|Account of an innocent girl’s murder serves as plea to end rampant child abuse|
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ON Friday afternoon, Sept. 21, 2007, Miriam Gallegos approached a stranger in a parking lot in Denver’s Golden Triangle and asked to use her cell phone.
Miriam, who held a little girl’s coat in her hands, said that someone had just stolen her baby.
It was a lie spoken too late.
Neveah, her three-year-old daughter, was already dead — and she knew it.
Miriam thought up the kidnapping ploy to give her boyfriend and registered sex offender Angel Ray Montoya time to dispose of the body.
What sounds like a bizarre plot best reserved for crime fiction mirrors the growing epidemic of child abuse fatalities in America.
An average of between four to seven children die every day due to child abuse and neglect in the US, according Childhelp, a national organization.
Annual reports of child abuse in this country alone involve more than six million children.
Neveah and the Angel of Death is Harlan Abrahams’ riveting account of one innocent girl’s murder, the dynamics of abuse, holes in child protection services and legal obstacles that denied Neveah justice for five years.
The book, written in honor of Neveah, is a plea to end rampant child abuse and child murder so that all children grow up unafraid, unharmed and free.
“In our Jewish community, we often hear the saying, ‘If you save a single life it’s as if you save the world,’” he tells the IJN on a frosty morning.
“I have learned that the written word can trigger powerful actions. If this book saves one child, it will be worth every minute of work I devoted to it.”
ABRAHAMS, an attorney, a former law professor and local author, followed Neveah’s case closely from day one. Unlike the majority of observers, his interest was multi-pronged.
The writer in him was initially drawn to Neveah’s story “because it’s a compelling true life tale that provides a great narrative,” Abrahams says.
“Secondly, I’m a survivor of considerable child abuse myself.”
His expression is open, unaltered.
“And as a former constitutional law professor, I had the ability to demystify some of concepts for the reader without interrupting the narrative flow.”
The trajectory of the case, “however sad, has some redemptive justice at the end. And it was a great vehicle to take on an issue that I’ve wanted to address without addressing my own childhood.”
Abrahams didn’t commit to the book until he heard the closing arguments in 2012. “When I heard the story in its entirety, I realized it had the bones of a good tale from a storytelling standpoint.”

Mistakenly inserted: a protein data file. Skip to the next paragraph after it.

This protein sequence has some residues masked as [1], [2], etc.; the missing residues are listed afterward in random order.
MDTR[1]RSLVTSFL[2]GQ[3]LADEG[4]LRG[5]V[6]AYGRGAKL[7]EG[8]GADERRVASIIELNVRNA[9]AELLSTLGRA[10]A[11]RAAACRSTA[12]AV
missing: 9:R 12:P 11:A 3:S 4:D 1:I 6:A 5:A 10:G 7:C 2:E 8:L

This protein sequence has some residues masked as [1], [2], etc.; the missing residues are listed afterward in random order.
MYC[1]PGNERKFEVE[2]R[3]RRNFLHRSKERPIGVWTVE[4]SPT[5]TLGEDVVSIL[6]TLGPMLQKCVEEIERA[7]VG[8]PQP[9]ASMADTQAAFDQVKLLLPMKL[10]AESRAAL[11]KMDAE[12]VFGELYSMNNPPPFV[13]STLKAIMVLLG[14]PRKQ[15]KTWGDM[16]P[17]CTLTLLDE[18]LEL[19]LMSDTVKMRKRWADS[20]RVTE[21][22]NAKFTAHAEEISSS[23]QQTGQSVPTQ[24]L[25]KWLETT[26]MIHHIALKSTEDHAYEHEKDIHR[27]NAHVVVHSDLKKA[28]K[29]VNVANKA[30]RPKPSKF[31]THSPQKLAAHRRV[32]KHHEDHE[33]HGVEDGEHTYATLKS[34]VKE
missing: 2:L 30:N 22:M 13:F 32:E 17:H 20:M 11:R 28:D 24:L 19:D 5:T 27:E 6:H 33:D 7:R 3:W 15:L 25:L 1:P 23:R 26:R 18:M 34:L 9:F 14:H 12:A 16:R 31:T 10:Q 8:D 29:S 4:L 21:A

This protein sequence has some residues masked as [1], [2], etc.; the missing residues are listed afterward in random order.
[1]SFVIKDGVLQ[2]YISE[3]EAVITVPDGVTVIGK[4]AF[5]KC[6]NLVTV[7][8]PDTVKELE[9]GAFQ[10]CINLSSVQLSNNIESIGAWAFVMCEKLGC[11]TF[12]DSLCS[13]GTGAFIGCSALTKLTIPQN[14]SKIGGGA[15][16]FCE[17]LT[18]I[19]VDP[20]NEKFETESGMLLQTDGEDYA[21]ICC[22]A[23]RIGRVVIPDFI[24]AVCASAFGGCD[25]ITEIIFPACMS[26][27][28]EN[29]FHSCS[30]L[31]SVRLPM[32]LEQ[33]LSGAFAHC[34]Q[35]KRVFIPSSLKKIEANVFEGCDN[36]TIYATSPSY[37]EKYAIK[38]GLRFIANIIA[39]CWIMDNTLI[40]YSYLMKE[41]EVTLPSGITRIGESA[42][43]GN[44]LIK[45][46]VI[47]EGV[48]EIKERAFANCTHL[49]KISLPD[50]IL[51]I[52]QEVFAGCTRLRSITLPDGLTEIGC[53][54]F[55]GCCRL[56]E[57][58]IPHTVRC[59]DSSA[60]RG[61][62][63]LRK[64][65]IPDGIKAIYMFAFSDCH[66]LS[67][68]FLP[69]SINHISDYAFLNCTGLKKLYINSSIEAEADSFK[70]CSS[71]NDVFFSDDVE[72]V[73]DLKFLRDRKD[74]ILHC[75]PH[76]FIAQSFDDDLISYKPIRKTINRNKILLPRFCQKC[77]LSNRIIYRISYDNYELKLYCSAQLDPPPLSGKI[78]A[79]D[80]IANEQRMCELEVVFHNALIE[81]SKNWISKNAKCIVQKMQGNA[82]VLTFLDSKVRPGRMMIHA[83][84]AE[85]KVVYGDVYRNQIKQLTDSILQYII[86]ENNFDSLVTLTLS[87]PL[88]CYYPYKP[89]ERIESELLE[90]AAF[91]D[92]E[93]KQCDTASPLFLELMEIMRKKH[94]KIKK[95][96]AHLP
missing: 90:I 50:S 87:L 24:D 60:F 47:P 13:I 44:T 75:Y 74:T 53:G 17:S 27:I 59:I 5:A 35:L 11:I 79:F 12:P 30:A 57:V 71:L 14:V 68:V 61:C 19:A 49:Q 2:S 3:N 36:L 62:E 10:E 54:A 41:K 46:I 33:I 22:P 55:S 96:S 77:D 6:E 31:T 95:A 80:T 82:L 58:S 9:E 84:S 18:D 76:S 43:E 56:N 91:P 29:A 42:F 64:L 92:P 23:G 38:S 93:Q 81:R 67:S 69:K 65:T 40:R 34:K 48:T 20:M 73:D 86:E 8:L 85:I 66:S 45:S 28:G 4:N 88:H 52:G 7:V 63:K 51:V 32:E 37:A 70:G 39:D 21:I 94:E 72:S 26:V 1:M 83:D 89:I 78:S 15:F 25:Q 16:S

The press publicized Neveah’s photograph from her supposed abduction to the gruesome discovery of her body in a Lakewood gulch four days later.
Her dark eyes speak a secret language understood by too many children.
“She’s beautiful,” Abrahams says. “Her image is haunting. Children like Neveah live in fear. During this holiday season we need to remember that the children who suffer from abuse don’t have good holidays.
“Holidays trigger stress, and stress triggers abuse. These children fear the family time we crave because time with their family means exposure to abusers.”
Abrahams is unable to say what set off Angel Ray that awful day, but he’s convinced that Miriam saw ample warning signs on her daughter: bruising; lethargy induced by blunt trauma; fear.
Miriam chose Angel Ray over Neveah. It was that simple, and incredulous.
“It was not a single event that ended this child’s life,” Abrahams says. “Neveah went through hell her last few days.
“I do know that abuse often arises out of frustration that has nothing to do with the child. From my own experience I can say there is a point where you can look into an abuser’s eyes and see the moment he loses control.
“It’s almost like a light switch is being thrown, which pushes them over the edge from anger to loss of control.
“Abuse is rarely connected to dishing up discipline to a three-year-old or 12-year-old. It’s about gratification, whether sexual or physical or emotional.
“The alleged link between physical abuse and discipline is an excuse without merit.”
ABRAHAMS’ fluency in the law clarified obscure terminology, and his personal history allowed him to dig deep into the inner turmoil of the main characters. “I went beyond who said what, beyond when and where, to see how people really felt,” he says.
“The players’ feelings at different points are not something that gets explored on the witness stand. Emotions provide a dimension that many true crime stories lack if you just study the cold transcripts.”
He compassionately interviewed the family — “ lawyers call them witnesses, defendants or prosecutors, but for a writer they are characters.”
Miriam’s mother Janet Gallegos, her sister Cathy and her aunt Vera, the “triumvirate” that tried to protect Neveah from Miriam and Angel Ray, opened their hearts to him.
DA Mitch Morrissey, Det. Mark Crider, physicians and others also spoke to Abrahams in depth — not just about the facts but the pain behind them.
In one passage, Crider explains how it feels to carry a dead child up a gulch.
The language is so real you can touch it:
“And for me, it was like . . . halfway up that hill, you realize what you’re carrying. Not that you forgot it was a body, but it just clicks, it hits.”
Abrahams, 63, grew up during the Vietnam and Civil Rights era, which generated “a healthy distaste for the police and the military,” he smiles.
“It wasn’t until I worked with prosecutors and police on the Neveah book that I saw a different side to what they do,” he says. “I came to really admire the people who are serving us now — the police, the homicide detectives, Mitch Morrissey.
“I have been blown away and enriched immeasurably by learning how satisfying it can be to perform a public service.”